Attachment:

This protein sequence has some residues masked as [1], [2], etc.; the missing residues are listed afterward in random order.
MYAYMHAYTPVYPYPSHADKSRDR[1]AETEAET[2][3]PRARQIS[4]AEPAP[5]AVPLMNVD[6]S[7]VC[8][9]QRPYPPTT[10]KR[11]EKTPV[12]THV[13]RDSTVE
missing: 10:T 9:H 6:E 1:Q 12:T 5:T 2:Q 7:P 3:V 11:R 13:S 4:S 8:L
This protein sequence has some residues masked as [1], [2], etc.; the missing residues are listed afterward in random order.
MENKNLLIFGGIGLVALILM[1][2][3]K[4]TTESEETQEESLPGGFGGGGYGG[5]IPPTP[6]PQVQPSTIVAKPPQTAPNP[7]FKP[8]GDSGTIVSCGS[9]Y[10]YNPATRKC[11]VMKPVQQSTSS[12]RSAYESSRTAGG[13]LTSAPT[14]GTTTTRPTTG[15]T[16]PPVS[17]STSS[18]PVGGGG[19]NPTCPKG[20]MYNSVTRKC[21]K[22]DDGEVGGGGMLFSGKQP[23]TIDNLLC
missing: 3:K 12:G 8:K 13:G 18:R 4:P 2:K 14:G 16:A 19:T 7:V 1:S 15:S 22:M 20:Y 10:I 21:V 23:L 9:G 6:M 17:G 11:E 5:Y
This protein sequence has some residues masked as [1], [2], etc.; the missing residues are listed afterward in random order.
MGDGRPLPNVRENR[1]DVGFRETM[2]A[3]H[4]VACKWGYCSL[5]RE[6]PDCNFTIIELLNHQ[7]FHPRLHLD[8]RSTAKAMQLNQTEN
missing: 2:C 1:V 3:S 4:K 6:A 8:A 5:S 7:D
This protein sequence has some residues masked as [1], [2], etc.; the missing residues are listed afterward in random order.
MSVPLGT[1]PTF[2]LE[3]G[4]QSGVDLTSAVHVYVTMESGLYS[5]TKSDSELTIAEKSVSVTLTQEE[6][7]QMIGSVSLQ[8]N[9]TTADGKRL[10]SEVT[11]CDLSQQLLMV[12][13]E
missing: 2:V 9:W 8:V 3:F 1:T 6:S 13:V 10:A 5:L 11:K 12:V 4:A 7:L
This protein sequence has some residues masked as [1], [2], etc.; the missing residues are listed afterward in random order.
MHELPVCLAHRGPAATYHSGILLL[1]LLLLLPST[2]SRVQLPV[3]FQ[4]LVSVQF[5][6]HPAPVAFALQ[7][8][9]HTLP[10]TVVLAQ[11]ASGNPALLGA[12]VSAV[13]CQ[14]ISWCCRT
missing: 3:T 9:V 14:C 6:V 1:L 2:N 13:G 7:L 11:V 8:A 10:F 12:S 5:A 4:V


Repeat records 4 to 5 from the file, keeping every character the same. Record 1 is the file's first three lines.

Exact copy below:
This protein sequence has some residues masked as [1], [2], etc.; the missing residues are listed afterward in random order.
MSVPLGT[1]PTF[2]LE[3]G[4]QSGVDLTSAVHVYVTMESGLYS[5]TKSDSELTIAEKSVSVTLTQEE[6][7]QMIGSVSLQ[8]N[9]TTADGKRL[10]SEVT[11]CDLSQQLLMV[12][13]E
missing: 2:V 9:W 8:V 3:F 1:T 6:S 13:V 10:A 5:L 11:K 12:V 4:A 7:L
This protein sequence has some residues masked as [1], [2], etc.; the missing residues are listed afterward in random order.
MHELPVCLAHRGPAATYHSGILLL[1]LLLLLPST[2]SRVQLPV[3]FQ[4]LVSVQF[5][6]HPAPVAFALQ[7][8][9]HTLP[10]TVVLAQ[11]ASGNPALLGA[12]VSAV[13]CQ[14]ISWCCRT
missing: 3:T 9:V 14:C 6:V 1:L 2:N 13:G 7:L 11:V 8:A 10:F 12:S 5:A 4:V